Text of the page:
— The Associated Press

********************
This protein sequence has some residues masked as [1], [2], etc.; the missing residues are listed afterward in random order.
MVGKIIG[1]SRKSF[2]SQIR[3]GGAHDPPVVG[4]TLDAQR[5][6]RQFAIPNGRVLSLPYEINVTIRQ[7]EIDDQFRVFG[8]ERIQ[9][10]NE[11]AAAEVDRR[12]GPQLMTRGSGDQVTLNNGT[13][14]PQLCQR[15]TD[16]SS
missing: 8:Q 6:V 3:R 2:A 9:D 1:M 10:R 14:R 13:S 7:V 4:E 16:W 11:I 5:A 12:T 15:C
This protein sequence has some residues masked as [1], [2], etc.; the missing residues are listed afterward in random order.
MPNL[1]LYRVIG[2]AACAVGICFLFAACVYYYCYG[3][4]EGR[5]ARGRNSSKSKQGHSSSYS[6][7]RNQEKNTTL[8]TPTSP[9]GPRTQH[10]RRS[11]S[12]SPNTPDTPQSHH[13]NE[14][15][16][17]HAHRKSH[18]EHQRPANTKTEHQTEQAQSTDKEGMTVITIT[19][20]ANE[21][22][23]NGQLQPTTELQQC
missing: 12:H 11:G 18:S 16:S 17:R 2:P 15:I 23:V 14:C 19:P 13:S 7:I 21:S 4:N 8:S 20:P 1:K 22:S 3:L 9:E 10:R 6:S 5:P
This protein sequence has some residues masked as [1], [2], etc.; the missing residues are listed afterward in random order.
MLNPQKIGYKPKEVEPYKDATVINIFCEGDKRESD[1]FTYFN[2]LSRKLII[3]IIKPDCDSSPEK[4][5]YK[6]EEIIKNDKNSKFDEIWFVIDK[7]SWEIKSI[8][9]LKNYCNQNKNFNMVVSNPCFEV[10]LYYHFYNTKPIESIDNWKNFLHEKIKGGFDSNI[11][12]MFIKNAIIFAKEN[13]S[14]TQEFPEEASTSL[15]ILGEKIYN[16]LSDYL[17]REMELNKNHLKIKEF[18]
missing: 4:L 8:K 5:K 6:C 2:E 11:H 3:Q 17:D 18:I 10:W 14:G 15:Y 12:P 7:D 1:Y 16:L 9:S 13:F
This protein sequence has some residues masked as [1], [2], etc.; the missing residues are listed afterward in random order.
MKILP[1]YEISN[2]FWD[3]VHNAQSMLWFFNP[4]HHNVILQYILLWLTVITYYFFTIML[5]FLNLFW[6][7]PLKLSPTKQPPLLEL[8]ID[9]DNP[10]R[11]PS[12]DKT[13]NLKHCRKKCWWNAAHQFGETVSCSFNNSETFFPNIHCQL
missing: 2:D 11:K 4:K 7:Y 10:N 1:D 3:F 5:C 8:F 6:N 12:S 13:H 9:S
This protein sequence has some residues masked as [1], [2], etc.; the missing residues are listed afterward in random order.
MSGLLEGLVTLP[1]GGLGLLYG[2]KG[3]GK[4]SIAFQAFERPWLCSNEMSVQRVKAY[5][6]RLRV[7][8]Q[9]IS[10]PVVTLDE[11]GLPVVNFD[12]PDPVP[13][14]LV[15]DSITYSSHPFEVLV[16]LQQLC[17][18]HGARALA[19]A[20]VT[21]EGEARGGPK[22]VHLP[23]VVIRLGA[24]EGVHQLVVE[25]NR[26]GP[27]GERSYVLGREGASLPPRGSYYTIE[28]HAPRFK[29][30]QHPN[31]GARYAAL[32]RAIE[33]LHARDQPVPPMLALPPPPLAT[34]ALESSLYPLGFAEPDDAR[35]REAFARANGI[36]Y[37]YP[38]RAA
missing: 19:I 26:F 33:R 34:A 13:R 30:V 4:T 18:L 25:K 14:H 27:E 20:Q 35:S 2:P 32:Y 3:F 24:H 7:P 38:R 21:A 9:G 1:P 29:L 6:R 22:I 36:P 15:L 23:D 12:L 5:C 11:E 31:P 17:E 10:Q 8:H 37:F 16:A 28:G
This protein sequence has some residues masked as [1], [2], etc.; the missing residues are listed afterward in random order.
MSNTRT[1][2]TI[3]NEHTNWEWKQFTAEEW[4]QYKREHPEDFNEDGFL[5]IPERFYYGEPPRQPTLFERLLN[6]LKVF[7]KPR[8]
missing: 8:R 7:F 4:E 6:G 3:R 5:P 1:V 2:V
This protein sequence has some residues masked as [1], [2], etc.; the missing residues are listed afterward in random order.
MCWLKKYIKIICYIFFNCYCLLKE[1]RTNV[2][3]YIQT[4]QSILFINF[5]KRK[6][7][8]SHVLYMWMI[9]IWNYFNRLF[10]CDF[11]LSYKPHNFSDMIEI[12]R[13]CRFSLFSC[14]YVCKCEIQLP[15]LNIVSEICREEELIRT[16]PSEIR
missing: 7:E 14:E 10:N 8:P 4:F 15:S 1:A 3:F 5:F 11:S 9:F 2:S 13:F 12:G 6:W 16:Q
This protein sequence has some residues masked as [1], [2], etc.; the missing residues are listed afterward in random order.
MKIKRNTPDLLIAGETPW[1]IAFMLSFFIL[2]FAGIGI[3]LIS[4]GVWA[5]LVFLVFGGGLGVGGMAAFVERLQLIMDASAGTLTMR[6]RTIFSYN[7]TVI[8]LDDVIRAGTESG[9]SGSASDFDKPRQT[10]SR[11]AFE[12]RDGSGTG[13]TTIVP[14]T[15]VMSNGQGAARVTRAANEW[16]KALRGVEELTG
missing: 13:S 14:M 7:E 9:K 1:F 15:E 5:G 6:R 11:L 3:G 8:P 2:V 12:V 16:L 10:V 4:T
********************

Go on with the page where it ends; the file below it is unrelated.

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At some point in the day, count on Trump to cast back to the marvels of his upset of Democrat Hillary Clinton in the November election and quite possibly overstate his margins of support. Expect more denunciations of the "dishonest" press and its "fake news." From there, things can veer in unexpected directions as Trump offers up policy pronouncements or offhand remarks that leave even White House aides struggling to interpret them. The long-standing U.S. policy of seeking a two-state solution to the Israeli-Palestinian conflict? Trump this past week offered this cryptic pronouncement: "I'm looking at two-state and one-state, and I like the one that both parties like. I can live with either one." His U.N. ambassador, Nikki Haley, the next day insisted, "We absolutely support a two-state solution." Trump's days are busy. Outside groups troop in for "listening sessions." Foreign leaders call or come to visit. (Or, in the case of Mexico's president, cancel out in pique over Trump's talk about the planned border wall.) After the president signed two dozen executive actions, the White House was awaiting a rush order of more of the gold-plated Cross pens that Trump prefers to the chrome-plated ones used by his predecessor. Trump hands them out as souvenirs at the signing ceremonies that he points to as evidence of his ambitious pace. "This last month has represented an unprecedented degree of action on behalf of the great citizens of our country," Trump said at a Thursday news conference. "Again, I say it. There has never been a presidency that's done so much in such a short period of time." That's all music to the ears of his followers, who sent him to Washington to upend the established order and play the role of disrupter. 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